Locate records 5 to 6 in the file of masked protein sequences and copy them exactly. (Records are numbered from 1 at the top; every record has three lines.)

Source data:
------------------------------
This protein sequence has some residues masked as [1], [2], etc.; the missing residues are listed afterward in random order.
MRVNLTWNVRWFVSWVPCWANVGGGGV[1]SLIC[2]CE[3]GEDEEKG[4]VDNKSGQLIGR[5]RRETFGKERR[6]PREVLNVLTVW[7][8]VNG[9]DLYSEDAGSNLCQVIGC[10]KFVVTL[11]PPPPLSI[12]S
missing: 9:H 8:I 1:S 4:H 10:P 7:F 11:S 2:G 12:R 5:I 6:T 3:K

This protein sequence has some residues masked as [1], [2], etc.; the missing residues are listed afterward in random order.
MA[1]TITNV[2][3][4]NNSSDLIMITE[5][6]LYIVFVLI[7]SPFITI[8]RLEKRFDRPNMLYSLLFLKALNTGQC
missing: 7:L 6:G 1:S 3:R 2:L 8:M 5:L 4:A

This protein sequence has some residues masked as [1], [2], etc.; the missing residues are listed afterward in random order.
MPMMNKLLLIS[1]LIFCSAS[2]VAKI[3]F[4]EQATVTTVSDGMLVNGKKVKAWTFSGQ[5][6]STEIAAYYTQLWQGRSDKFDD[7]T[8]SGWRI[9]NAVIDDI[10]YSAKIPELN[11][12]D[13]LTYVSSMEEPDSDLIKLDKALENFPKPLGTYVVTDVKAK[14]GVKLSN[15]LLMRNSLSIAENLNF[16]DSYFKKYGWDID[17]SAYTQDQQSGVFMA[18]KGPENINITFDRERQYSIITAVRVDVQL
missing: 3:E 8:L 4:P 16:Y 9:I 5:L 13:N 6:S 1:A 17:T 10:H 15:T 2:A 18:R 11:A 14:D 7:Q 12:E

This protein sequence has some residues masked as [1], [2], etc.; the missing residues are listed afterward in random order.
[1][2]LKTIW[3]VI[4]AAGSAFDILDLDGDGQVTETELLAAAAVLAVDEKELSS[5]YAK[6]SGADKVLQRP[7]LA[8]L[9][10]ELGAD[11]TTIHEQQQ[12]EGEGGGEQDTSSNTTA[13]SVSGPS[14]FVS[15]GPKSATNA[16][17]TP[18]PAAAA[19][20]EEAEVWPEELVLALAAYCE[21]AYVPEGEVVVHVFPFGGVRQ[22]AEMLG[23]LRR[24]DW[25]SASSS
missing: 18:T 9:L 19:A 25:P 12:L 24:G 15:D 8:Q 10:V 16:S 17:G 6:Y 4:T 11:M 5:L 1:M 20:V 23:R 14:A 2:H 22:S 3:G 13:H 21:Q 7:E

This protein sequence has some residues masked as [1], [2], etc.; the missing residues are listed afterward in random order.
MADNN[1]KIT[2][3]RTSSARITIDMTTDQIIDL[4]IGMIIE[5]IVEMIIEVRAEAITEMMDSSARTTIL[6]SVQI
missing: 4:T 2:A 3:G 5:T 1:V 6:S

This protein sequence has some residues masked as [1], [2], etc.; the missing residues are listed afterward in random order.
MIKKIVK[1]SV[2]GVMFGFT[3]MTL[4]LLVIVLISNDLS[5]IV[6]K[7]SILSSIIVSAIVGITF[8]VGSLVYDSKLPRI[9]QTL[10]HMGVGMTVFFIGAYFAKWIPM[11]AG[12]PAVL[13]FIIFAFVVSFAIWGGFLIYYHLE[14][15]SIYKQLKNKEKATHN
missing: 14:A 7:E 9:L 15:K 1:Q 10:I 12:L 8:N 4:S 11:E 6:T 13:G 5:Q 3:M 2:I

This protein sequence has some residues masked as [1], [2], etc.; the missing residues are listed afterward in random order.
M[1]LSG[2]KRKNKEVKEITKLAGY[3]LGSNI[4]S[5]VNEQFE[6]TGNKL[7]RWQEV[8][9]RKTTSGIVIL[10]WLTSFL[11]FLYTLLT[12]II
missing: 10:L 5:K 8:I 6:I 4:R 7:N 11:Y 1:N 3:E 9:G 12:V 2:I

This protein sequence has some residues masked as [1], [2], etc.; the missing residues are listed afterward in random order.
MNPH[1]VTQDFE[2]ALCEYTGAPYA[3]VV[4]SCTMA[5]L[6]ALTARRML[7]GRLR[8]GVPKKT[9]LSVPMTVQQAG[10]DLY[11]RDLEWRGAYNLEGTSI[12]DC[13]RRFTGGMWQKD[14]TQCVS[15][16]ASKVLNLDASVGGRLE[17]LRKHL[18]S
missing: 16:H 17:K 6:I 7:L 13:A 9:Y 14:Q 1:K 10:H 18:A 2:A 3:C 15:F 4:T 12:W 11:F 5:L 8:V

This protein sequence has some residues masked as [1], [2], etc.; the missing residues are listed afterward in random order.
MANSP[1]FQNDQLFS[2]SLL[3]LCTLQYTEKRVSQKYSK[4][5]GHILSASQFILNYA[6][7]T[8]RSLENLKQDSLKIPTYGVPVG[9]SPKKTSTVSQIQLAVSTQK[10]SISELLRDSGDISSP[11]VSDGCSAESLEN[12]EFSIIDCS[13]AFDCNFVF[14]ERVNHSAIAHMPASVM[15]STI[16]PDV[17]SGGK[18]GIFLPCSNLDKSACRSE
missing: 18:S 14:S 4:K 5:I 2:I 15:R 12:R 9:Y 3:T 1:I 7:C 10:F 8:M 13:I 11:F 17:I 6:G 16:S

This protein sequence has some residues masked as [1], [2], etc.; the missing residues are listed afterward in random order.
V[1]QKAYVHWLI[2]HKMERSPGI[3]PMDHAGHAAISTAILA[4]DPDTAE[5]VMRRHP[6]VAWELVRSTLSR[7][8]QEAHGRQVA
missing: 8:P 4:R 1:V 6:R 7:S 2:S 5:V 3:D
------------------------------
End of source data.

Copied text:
This protein sequence has some residues masked as [1], [2], etc.; the missing residues are listed afterward in random order.
MADNN[1]KIT[2][3]RTSSARITIDMTTDQIIDL[4]IGMIIE[5]IVEMIIEVRAEAITEMMDSSARTTIL[6]SVQI
missing: 4:T 2:A 3:G 5:T 1:V 6:S

This protein sequence has some residues masked as [1], [2], etc.; the missing residues are listed afterward in random order.
MIKKIVK[1]SV[2]GVMFGFT[3]MTL[4]LLVIVLISNDLS[5]IV[6]K[7]SILSSIIVSAIVGITF[8]VGSLVYDSKLPRI[9]QTL[10]HMGVGMTVFFIGAYFAKWIPM[11]AG[12]PAVL[13]FIIFAFVVSFAIWGGFLIYYHLE[14][15]SIYKQLKNKEKATHN
missing: 14:A 7:E 9:L 15:K 1:Q 10:I 12:L 8:N 4:S 11:E 6:T 13:G 5:Q 3:M 2:I